Recent advances in enzymeless-based electrochemical sensors to diagnose neurodegenerative diseases
The use of sensitive electrochemical sensors to detect biomarkers is an effective method for the early diagnosis of several neurodegenerative diseases (NDs), such as Alzheimer's disease, Parkinson's disease, Huntington's disease, amyotrophic lateral sclerosis, etc. However, the commercialization of enzyme/aptamer-based sensors is still hampered owing to the historic drawbacks of biorecognition elements including high cost, poor stability, and complex integration technology. Non-enzymatic electrochemical sensors are more attractive compared to their traditional counterparts and can be widely harnessed owing to their low cost, high stability, sensitivity, and ease of miniaturization. This review summarizes recent research progress focusing on the construction of non-enzymatic electrochemical sensors and analyzes their present use in the early diagnosis of NDs. Additionally, this review addresses the limitations and challenges of the use of current non-enzymatic electrochemical sensor technologies for the diagnosis of NDs and highlights the possible directions for future research.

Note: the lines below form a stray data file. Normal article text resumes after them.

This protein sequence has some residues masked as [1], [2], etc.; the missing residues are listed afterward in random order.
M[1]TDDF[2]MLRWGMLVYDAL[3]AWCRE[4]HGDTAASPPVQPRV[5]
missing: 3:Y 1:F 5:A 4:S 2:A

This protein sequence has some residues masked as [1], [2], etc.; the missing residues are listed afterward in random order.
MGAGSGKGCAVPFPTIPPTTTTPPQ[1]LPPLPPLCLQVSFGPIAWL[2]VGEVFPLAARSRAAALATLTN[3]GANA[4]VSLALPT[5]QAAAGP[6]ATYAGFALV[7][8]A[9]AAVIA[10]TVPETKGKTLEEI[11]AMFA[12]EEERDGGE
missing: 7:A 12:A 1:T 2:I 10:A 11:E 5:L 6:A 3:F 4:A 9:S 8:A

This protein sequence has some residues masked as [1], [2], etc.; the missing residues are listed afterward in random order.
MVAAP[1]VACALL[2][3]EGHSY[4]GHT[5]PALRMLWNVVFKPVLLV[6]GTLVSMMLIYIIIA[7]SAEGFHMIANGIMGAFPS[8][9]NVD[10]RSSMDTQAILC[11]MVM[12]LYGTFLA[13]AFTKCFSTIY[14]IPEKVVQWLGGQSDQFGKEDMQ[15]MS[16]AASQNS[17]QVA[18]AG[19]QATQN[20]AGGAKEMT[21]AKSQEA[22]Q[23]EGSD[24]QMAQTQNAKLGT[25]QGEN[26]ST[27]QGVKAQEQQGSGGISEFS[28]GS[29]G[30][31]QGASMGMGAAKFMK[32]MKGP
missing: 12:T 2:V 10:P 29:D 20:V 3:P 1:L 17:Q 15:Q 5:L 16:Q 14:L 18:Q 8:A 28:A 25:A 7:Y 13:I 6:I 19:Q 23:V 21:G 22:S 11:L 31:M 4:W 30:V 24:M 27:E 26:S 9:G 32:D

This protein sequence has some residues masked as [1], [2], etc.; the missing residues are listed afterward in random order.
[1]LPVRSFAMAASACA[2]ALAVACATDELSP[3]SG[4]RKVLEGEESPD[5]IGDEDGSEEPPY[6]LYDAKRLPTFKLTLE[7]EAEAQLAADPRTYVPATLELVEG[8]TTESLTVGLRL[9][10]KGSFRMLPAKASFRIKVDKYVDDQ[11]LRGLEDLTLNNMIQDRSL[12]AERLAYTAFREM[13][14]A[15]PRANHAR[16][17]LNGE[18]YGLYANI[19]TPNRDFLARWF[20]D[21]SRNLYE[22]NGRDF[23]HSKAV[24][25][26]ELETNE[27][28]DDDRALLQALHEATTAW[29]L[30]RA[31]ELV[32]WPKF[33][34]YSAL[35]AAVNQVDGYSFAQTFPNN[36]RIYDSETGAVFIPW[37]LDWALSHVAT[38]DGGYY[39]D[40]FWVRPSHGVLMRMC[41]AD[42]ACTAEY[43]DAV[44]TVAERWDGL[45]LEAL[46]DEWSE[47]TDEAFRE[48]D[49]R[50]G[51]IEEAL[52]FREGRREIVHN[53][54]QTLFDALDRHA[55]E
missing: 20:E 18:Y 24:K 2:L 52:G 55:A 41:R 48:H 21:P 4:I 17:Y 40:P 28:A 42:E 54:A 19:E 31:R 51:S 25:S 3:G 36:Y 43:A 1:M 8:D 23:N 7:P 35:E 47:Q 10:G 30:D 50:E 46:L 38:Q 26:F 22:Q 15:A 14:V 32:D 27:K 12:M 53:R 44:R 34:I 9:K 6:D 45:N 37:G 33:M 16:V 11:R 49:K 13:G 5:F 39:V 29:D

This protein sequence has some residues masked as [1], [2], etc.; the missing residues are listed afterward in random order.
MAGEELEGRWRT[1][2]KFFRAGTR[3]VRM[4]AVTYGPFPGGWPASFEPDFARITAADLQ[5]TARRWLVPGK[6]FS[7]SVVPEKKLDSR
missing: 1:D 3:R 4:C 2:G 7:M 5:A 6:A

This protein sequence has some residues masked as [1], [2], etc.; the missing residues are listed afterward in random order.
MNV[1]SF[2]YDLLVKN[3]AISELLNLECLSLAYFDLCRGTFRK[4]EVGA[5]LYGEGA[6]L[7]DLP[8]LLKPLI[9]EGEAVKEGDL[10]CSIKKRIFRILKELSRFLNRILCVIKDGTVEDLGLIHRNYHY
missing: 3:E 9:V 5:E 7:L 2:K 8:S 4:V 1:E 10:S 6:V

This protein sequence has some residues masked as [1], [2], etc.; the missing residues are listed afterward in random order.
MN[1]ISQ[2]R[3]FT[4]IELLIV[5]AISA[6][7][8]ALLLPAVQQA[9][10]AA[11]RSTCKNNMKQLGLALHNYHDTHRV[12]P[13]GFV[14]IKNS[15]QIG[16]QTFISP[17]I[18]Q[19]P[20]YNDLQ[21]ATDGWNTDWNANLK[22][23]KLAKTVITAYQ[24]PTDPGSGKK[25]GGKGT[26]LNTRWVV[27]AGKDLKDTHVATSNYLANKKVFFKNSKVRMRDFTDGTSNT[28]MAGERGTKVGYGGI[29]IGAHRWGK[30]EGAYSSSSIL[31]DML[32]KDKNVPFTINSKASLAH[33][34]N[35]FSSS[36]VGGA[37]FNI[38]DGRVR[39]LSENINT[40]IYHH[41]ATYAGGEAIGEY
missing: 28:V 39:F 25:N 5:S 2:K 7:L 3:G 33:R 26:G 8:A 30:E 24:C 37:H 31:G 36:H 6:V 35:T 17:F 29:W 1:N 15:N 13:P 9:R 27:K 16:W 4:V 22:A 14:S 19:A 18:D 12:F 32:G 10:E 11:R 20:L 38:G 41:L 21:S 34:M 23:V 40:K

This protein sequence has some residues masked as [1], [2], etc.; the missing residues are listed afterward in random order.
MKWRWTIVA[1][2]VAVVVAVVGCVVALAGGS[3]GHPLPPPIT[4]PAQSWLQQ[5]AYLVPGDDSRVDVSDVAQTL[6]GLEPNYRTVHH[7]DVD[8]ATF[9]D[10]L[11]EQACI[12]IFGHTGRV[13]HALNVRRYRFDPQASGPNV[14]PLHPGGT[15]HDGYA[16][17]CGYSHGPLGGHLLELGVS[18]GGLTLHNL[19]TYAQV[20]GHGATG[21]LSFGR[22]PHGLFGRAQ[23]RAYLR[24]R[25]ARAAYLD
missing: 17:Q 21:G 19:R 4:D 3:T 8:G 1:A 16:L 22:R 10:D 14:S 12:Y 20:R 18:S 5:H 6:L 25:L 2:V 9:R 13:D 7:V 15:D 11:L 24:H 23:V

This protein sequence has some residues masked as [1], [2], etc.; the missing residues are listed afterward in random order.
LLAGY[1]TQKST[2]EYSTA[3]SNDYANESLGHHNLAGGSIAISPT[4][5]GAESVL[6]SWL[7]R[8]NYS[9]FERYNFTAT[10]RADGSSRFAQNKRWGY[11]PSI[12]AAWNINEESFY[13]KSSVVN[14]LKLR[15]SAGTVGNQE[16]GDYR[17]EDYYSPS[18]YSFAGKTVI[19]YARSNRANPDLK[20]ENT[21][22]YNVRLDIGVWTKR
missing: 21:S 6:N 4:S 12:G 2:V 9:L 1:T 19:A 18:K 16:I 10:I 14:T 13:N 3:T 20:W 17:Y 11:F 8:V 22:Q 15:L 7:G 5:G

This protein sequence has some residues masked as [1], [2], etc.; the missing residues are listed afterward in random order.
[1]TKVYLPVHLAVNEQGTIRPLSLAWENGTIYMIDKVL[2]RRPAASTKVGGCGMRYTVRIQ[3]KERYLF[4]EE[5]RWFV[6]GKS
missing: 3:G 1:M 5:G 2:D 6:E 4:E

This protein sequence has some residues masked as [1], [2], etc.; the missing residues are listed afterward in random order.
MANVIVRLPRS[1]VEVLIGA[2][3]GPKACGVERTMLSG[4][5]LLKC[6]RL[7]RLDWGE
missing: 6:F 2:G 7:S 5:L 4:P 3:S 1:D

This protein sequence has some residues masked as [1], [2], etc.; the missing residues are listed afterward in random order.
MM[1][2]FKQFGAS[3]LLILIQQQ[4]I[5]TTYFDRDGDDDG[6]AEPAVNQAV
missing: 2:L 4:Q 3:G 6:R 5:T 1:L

- This article is part of the themed collections: Journal of Materials Chemistry B HOT Papers and Journal of Materials Chemistry B Recent Review Articles